The two additional plans that will be added are labeled as Plans M and N.

Plan M is also similar to the current Plan F in terms of benefits with several important changes. Plan M will cover only half of the Part A annual deductible ($1,100 for 2010) and none of the Part B annual deductible ($155 for 2010). Also, it will not cover any Part B excess charges. Plan M is expected to cost around 15% less than Plan F.

Plan N will offer a similar benefit structure to the current Plan F. Differences include a $20 co-payment for visits to the doctor and a $50 co-payment for emergency room visits. Like Plan M, it will not cover the Part B deductible nor offer Part B excess coverage, but will cover 100% of the Part A deductible. With these benefit changes, Plan N will cost approximately 25% less than Plan F.

All Medicare supplement plans will now include a hospice care benefit. In addition, Plan G will now cover 100% of Part B excess charges versus its current 80% coverage.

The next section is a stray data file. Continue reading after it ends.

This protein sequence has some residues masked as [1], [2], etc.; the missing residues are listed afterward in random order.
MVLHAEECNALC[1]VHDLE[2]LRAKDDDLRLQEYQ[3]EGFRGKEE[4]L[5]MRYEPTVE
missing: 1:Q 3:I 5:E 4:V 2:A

Eliminated Medicare Supplement Plans

Plans E, H, I and J will no longer be offered. Also, preventative care and at-home-recovery benefits will also be removed from Plan G. According to government studies these benefits were seldom used and deemed unnecessary.

All seniors are strongly encouraged to review their current plans. Specifically, they should check with an agent to learn about lower rate options and whether or not their current plans will be affected by the change.

It’s important to note that if you have a Medicare supplement plan currently, you can stay enrolled on it due to a grandfathering clause and your benefits won’t change. However, since these plans will no longer be offered to the public, future rates are likely to be higher than with the new modernized plans.